Kung-Fu Zoo has players flicking animal-themed dice into an arena to score points and/or eliminate other players by knocking them into a corner pocket. A fast moving game of skill, with a healthy dose of luck, makes for a great game for younger kids even if it won’t have much staying power for older gamers.
Designer: Charlie Price
Time: 5-10 minutes
(review copy provided by publisher)
Kung-Fu Zoo is comprised of four sets of animal dice and a box insert that turns the game box into a four-sided recessed arena, complete with corner pockets. The game revolves around flicking dice from outside the arena into the playing area in an attempt to flick one’s opponents into a pocket (the “cage”) to eliminate them from play. Eliminate all other players to win the game.
To add complexity to what is otherwise a simple dice flicking game, the side of a die facing upwards matters and each set of animal dice have a special ability. Each set of dice (Cheetah, Elephant, Gorilla, Zebra) displays six different sides of that animal (face, back, side, side, butt, and feet.) Dice that land with their feet up are considered out of play, as if they were already eliminated from the game, although they can come back if knocked onto an active side again. Players first take turns launching their dice onto the board from the mid-point of any side of the box. Once all dice are on the board, a player may pick up any die (except feet-up ones) and flick it at any of the other dice from the midpoint of any side. However, face-up dice have a special ability. Face-up dice can be removed from the board and then launched from any spot on the side of the box (they are not constrained to the midpoint.) If a player manages to “cage” another dice (and not one of their own) they get to go again.
The game provides two versions of play. A straight-up game of elimination, and a more nuanced battle for points, scored based on the sides of an animal showing. In a points game, a round ends once all four dice of a player have been launched (rather than when all all opponent dice are removed.) Point-based games with two players are scored on the differential (7 to 4 would score 3 points) while three or more players score points for all their dice.
A final addition to the game are special powers for each animal. Each animal has a special power that can be used once to affect game play. The cheetah player can, once per round, move one of their face-up dice to any location on the board. The zeebra, once per round, can force an opponent to make a shot with their eyes closed. The Gorilla can flick a die from on top of another feet-up gorilla. The Elephant can, once per game, can flick a face-up or back-up die directly from its location in the arena. Since they are one-use only, they do not have a huge effect on the game, but they add to the flavor of the game to make each animal (however slightly) different.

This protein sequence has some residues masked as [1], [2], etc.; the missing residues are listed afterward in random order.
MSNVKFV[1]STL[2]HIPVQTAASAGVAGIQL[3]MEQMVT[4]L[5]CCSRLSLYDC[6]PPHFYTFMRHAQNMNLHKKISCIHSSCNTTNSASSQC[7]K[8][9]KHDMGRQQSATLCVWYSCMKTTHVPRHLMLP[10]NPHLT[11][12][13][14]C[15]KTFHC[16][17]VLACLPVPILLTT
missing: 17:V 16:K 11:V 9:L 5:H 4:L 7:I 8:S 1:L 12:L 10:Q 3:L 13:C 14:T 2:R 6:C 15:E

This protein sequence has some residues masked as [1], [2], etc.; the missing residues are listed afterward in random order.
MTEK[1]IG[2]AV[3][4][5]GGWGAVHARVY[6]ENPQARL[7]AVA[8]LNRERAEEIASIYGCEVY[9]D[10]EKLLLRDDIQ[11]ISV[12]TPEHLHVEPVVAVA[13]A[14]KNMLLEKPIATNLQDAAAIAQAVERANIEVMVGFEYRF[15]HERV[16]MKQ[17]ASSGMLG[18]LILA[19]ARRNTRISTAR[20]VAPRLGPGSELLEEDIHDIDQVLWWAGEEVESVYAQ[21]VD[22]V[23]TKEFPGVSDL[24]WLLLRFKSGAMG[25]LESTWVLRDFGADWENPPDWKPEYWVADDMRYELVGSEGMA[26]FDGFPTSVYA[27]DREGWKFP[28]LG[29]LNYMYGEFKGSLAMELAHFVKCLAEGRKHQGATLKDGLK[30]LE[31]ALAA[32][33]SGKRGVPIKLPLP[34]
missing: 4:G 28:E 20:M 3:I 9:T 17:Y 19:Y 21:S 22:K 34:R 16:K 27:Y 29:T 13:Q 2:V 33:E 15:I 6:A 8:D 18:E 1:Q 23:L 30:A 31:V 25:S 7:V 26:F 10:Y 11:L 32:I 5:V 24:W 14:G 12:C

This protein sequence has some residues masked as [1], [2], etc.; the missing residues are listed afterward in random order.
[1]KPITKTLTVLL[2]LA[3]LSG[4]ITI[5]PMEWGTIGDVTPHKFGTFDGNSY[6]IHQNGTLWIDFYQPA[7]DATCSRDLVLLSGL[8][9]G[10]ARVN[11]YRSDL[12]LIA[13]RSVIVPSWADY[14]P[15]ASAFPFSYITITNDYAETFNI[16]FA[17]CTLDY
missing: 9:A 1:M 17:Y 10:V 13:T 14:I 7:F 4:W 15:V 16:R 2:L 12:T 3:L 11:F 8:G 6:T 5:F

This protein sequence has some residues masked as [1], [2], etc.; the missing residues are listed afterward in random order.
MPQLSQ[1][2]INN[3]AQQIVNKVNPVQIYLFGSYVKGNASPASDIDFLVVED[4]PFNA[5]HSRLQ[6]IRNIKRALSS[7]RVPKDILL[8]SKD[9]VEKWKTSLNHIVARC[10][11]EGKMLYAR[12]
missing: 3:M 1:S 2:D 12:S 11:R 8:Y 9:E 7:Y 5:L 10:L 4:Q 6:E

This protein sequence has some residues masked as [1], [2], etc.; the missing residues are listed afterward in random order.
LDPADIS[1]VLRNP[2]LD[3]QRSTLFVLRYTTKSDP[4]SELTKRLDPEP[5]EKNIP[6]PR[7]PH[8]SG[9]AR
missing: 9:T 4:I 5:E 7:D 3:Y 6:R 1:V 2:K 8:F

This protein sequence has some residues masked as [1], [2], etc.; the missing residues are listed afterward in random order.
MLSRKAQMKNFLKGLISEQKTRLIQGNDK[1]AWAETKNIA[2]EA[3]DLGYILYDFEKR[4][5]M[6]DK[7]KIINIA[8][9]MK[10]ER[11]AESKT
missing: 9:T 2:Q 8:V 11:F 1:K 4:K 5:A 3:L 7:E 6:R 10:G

Kung-Fu Zoo is a fun little dexterity game, one that includes some skill but also has a healthy dose of randomness. As with most dice, the sides are slightly rounded. Pair this with the ever so slightly bowed board inset, and dice will frequently end up spinning on their corner creeping ever so slowly towards one of the corner pockets. While somewhat frustrating from a skill perspective, it adds a wonderful sense of dread (or hope) as a spinning die gets nearer and nearer to the pocket before it comes to a rest. The special abilities of the animals are a mixed bag. It is fun to use them in a game, but I question whether they make much of a difference. While a zebra or cheetah ability will probably be used every round, I find it rare to use the gorilla ability to much effect. First, a die must land feet-up, and then it also needs to be in a useful location. The possible imbalance, however minor, makes little difference to the game’s target audience. My pre-teen sons, for example, could play this game all day given the chance. In this case, a bit of random chance is helpful as it makes a great equalizer. I’m not going to be bringing this one to a regular game night, but it will remain a welcome addition to our collection at home.
Ratings from the Opinionated Gamers
I love it!
I like it. Matt Carlson
Not for me…